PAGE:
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January 30, 1897


JAMA. 1897;XXVIII(5):232-233. doi:10.1001/jama.1897.02440050040007

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Among other interesting topics connected with the alleged contagion of cancer is the one of "cancer houses " and cancer areas. By the former is meant houses which in a series of years will have several deaths from cancer among their tenants. The term cancer areas refers to large tracts of country where this disease is more than usually prevalent. The Old World offers a better field for observing these phenomena, as might be expected from the less migratory nature of its population.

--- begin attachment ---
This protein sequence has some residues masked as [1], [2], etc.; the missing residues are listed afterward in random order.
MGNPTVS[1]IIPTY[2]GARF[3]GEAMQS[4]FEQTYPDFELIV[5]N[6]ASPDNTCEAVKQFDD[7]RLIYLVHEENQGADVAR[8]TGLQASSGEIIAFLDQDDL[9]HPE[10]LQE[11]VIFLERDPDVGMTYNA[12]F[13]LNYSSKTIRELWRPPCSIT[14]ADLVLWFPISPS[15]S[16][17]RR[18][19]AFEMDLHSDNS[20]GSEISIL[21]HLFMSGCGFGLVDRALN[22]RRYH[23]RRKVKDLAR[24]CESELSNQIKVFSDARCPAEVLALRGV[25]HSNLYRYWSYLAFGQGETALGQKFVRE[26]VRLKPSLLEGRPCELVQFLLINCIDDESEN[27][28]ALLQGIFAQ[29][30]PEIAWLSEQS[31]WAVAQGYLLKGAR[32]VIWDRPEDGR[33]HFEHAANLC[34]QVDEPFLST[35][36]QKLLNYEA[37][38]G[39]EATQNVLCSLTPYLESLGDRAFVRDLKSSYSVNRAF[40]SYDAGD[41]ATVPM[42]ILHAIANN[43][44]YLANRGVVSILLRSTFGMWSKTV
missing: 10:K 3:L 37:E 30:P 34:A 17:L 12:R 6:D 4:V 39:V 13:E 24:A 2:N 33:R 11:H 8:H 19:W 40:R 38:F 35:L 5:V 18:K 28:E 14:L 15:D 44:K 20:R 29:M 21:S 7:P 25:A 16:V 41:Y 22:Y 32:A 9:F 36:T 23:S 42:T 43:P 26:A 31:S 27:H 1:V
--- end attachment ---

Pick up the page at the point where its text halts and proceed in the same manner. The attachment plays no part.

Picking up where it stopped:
Mr. Law Webb, known for his investigations into the immunity of colliers from cancer, has brought forward some interesting data on the subject of cancer houses (Birmingham Medical Review, 1892, p. 342). He states that in a certain village of Shropshire, of twenty houses, occupying not over an acre of ground, nine cases of cancer were treated in fifteen years. None of the patients were blood relations, but

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